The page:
The term also has historical and theoretical links to the concept of "simultaneity" advanced during the 1970s by members of the Combahee River Collective, in Boston, Massachusetts. Members of this group articulated an awareness that their lives—and their forms of resistance to oppression—were profoundly shaped by the simultaneous influences of race, class, gender, and sexuality. Thus, the women of the Combahee River Collective advanced an understanding of African American experiences that challenged analyses emerging from Black and male-centered social movements; as well as those from mainstream White, middle-class, heterosexual feminists.
Intersectionality theory and feminist thought
The term intersectionality theory was first coined by Kimberlé Crenshaw in 1989. Crenshaw mentioned that the intersectionality experience within black women is more powerful than the sum of their race and sex, and that any observations that do not take intersectionality into consideration cannot accurately address the manner in which black women are subordinated.
The term gained prominence in the 1990s when sociologist Patricia Hill Collins reintroduced the idea as part of her discussion on black feminism. This term replaced her previously coined expression "black feminist thought", "and increased the general applicability of her theory from African American women to all women" (Mann and Huffman, 2005, p. 61). Much like her predecessor Crenshaw, Collins argued that cultural patterns of oppression are not only interrelated, but are bound together and influenced by the intersectional systems of society, such as race, gender, class, and ethnicity (Collins, 2000, p. 42).
According to black feminists, and many white feminists, experiences of class, gender, sexuality, etc., cannot be adequately understood unless the influences of racialization are carefully considered. This focus on racialization was highlighted many times by scholar and feminist bell hooks, specifically in her 1981 book Ain't I A Woman: Black Women and Feminism Feminists argue that an understanding of intersectionality is a vital element to gaining political and social equality and improving our democratic system. Collins' theory is one of particular interest because it represents the sociological crossroads between modern and post-modern feminist thought.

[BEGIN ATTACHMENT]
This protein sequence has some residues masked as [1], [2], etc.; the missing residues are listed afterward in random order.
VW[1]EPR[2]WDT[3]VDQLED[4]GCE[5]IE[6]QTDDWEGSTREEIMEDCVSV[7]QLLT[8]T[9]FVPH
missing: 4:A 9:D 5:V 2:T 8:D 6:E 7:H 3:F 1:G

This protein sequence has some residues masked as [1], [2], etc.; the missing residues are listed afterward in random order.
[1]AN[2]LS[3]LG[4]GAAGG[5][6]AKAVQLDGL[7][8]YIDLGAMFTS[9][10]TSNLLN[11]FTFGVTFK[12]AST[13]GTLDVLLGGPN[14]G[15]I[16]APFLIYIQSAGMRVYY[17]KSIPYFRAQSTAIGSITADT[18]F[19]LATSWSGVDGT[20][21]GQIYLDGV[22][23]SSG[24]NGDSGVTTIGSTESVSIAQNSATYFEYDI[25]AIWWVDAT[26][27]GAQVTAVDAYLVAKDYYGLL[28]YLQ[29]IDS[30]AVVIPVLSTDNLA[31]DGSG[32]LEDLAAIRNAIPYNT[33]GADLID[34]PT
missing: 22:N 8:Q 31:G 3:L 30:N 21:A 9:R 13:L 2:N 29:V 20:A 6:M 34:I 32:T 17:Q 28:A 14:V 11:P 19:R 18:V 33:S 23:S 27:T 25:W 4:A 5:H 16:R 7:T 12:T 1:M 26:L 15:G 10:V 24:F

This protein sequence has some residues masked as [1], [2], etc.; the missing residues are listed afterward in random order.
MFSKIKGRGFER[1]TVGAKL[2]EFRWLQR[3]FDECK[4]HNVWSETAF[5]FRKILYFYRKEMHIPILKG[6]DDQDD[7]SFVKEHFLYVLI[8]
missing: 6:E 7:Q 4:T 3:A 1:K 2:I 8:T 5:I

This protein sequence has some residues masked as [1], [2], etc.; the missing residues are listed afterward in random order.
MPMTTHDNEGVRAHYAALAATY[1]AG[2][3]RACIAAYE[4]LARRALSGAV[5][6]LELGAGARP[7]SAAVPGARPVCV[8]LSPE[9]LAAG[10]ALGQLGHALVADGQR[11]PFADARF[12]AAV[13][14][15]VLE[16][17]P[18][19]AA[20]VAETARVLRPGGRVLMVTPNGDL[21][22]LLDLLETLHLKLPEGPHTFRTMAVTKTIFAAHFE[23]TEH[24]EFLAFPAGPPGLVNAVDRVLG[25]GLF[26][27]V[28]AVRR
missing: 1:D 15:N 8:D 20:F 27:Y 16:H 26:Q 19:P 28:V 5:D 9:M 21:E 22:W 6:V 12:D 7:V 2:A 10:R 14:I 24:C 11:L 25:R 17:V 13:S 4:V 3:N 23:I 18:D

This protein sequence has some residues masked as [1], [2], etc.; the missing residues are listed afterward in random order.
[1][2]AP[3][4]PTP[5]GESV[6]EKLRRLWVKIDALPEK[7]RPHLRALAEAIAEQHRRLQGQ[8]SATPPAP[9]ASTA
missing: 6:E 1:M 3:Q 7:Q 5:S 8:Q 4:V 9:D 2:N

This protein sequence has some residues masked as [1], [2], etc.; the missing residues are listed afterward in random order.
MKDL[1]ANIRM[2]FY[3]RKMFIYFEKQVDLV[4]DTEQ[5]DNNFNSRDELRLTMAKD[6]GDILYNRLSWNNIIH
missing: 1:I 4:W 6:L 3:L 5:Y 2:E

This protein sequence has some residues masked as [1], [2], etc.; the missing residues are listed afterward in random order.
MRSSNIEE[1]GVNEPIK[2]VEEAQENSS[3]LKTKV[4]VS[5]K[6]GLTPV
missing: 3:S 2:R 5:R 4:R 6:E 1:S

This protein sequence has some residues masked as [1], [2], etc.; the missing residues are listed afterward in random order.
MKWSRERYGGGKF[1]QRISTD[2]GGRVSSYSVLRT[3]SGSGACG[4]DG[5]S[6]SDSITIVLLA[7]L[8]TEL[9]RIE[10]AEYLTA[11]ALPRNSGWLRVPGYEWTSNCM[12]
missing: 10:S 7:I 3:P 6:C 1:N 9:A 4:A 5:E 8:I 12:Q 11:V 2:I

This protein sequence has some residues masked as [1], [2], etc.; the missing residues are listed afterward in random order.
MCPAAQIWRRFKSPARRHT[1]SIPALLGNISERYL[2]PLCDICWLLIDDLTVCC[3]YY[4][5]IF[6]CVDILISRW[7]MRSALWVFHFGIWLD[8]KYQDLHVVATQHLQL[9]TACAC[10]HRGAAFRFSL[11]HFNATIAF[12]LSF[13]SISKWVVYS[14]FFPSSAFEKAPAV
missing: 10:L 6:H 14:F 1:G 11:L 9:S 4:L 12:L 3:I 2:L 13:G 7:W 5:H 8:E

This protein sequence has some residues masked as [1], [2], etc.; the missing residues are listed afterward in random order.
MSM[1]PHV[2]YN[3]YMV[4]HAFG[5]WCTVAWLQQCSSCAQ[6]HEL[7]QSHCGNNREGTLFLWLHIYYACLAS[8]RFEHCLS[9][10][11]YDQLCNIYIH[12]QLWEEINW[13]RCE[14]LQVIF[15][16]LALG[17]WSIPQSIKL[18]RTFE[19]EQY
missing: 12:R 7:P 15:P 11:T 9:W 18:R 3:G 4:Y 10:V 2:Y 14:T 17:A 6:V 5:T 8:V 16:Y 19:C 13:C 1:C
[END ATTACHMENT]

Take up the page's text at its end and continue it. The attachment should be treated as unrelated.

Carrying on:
Marie-Claire Belleau argues for "strategic intersectionality" (2007, p. 51) in order to foster cooperation between feminisms of different ethnicities. She refers to different nat-cult (national-cultural) groups that produce unique types of feminisms. Using Québécois nat-cult as an example, Belleau acknowledges that many nat-cult groups contain infinite sub-identities within themselves. Due to this infinity, she argues that there are endless ways in which different feminisms can cooperate by using strategic intersectionality, and these partnerships can help bridge gaps between "dominant and marginal" groups (Belleau, 2007, p. 54). Belleau argues that, through strategic intersectionality, differences between nat-cult feminisms are neither essentialist nor universal, but that they should be understood as results of socio-cultural contexts. Furthermore, the performances of these nat-cult feminisms are also not essentialist. Instead, they are strategies.
Although Belleau's idea of strategic intersectionality could help foster cooperation between feminisms that are isolated from each other, the notion of national-cultural identities as strategic may be problematic. Her argument implies that strategy and essentialism are a dichotomy. However, if identities are strategies, then their inherent value can be questioned and nat-cult identities cannot be defended and preserved for their own sake since they are simply tools to a greater end. If we reject strategic intersectionality, then, identities must be essentialist according to Belleau's dichotomy. Essentialist identities are also problematic, however, since they can foster stereotyping and discrimination. It may be more useful, therefore, to view nat-cult feminist identities as identities in flux. Using a dynamic understanding of identity allows nat-cult identities to retain their inherent values and also to avoid nat-cult caricatures.